Amosite can be found in the following products:

  • Cement
  • Chemical insulation
  • Electrical insulation
  • Fire protection
  • Gaskets
  • Insulation boards
  • Plumbing insulation
  • Roofing
  • Thermal insulation
  • Tiles

Anthophyllite Asbestos

Like other types of asbestos in the amphibole family, anthophyllite is composed of long, needle-like fibres that can be easily inhaled into the lungs. Anthophyllite can range from brown to yellowish in colour and is composed mainly of magnesium and iron. One of the more rare forms of asbestos, anthophyllite was not used as often in consumer products, but can be found in some cement and insulation materials.

Crocidolite Asbestos

Crocidolite asbestos, also known as blue asbestos, is considered the most hazardous type of asbestos in the amphibole family. Crocidolite is made up of extremely fine sharp fibers that are particularly easy to inhale. Studies show that crocidolite is so hazardous, it may be responsible for more illnesses and deaths than any other type of asbestos.

Crocidolite was rarely used in commercial products because it was found to be much less heat resistant than other types of asbestos. Crocidolite was used in products such as cement, tiles and insulation materials.

Tremolite Asbestos

Tremolite asbestos is known for its heat resistant properties and can also be woven into fabric. Like other asbestos in the amphibole family, tremolite has sharp fibers that can easily be inhaled or ingested. Tremolite is no longer mined and is responsible for many cases of asbestos-related cancer and asbestos diseases. Tremolite ranges in color from a milky white to a dark green and is found in other minerals such as talc and vermiculite. Tremolite was previously used in a variety of products such as paint, sealants, insulation, roofing and plumbing materials.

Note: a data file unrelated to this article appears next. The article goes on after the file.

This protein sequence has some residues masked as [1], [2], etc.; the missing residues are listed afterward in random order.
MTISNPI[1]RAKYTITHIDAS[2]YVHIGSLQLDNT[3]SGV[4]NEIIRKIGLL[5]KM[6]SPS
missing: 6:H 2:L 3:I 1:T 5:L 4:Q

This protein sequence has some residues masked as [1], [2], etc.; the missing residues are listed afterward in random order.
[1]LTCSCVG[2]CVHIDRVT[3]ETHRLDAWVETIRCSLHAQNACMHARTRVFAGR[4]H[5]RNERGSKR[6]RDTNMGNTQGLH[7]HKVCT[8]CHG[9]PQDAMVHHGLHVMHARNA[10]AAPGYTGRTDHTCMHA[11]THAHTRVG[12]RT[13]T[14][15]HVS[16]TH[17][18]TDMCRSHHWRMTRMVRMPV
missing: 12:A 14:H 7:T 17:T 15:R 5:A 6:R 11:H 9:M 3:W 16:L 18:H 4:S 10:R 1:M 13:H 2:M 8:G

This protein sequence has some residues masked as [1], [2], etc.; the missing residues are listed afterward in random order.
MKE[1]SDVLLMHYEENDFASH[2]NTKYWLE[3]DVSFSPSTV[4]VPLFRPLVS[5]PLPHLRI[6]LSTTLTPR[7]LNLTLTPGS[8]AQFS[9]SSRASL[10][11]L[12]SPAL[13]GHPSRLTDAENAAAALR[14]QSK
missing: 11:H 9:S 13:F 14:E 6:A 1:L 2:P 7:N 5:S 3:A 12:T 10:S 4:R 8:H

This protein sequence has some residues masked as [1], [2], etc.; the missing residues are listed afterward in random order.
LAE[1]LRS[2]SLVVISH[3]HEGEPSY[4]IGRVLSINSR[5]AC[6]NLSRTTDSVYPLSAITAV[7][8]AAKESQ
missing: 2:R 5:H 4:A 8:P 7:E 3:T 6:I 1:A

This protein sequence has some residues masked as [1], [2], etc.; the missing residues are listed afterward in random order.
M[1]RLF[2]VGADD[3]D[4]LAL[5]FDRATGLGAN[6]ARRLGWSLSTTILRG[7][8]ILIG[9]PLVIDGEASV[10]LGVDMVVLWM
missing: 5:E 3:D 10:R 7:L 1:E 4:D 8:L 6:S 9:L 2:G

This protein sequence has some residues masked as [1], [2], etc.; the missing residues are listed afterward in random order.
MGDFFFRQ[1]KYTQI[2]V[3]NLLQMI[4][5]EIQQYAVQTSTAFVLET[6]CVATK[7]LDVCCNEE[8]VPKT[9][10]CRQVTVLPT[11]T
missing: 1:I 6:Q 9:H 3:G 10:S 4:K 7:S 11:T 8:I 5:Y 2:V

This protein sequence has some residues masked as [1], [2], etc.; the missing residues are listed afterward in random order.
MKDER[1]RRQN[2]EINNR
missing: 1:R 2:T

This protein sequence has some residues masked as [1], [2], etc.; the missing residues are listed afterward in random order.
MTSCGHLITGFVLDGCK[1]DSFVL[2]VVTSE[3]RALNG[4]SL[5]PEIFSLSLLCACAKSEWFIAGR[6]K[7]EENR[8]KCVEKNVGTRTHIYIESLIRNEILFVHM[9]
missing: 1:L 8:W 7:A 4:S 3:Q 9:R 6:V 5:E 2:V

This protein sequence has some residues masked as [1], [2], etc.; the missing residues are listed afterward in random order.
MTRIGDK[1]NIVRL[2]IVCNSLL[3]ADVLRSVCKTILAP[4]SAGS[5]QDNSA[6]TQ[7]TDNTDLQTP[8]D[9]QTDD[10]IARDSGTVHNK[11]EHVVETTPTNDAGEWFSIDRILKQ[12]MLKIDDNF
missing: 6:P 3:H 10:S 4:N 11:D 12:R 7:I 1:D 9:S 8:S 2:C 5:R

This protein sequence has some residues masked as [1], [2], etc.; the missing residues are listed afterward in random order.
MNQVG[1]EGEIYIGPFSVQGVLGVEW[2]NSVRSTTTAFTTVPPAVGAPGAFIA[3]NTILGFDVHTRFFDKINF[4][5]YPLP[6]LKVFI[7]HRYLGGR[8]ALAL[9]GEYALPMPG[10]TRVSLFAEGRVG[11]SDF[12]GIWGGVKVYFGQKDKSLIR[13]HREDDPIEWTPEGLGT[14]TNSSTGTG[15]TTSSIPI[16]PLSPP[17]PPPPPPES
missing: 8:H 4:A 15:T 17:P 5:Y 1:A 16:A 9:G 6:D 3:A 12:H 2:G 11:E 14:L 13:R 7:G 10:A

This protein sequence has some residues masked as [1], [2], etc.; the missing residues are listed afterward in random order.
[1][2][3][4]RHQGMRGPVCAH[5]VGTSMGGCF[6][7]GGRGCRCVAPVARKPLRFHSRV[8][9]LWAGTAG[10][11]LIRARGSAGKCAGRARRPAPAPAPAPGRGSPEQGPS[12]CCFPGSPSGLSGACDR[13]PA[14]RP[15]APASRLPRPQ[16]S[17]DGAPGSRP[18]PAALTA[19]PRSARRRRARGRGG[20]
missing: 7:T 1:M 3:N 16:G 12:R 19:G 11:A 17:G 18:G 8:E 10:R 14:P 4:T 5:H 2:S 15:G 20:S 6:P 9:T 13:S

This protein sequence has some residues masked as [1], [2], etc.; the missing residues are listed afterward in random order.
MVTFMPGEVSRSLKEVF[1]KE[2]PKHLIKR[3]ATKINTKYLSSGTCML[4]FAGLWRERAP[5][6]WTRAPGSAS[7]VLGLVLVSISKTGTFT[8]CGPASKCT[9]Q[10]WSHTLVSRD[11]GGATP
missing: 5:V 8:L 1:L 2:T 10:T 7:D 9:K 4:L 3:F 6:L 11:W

Serpentine Mineral Family

Chrysotile asbestos is the only known type of asbestos that belongs to the serpentine family. Also known as white asbestos, this variety is made up of curly fibers and has a layered structure.

Chrysotile Asbestos

Chrysotile asbestos is the most commonly used variety of asbestos, comprising 90 to 95 percent of asbestos used in buildings in the United States. Hailed for its heat resistant properties and flexible fibers that can be woven into fabric, chrysotile asbestos is used in a variety of asbestos insulation and fireproofing products.

Chrysotile can be found in the following products:

  • Asphalt
  • Brake lining
  • Brake pads
  • Cement
  • Clutches
  • Disk pads
  • Gaskets
  • Plastics
  • Roofing materials
  • Rubber
  • Textiles

Still mined today in Canada, Russia and Italy, there is continuing controversy between health care professionals and the companies that continue to export it. These companies claim that the chrysotile mined today is safe because it is only used in dense and non-friable products and is "encapsulated in a matrix of either cement or resin." Health care professionals maintain that all forms of asbestos are a carcinogenic and no level of exposure is safe. Because it is the most widely used, chrysotile accounts for the majority of cases of mesothelioma and asbestos diseases including pleural mesothelioma.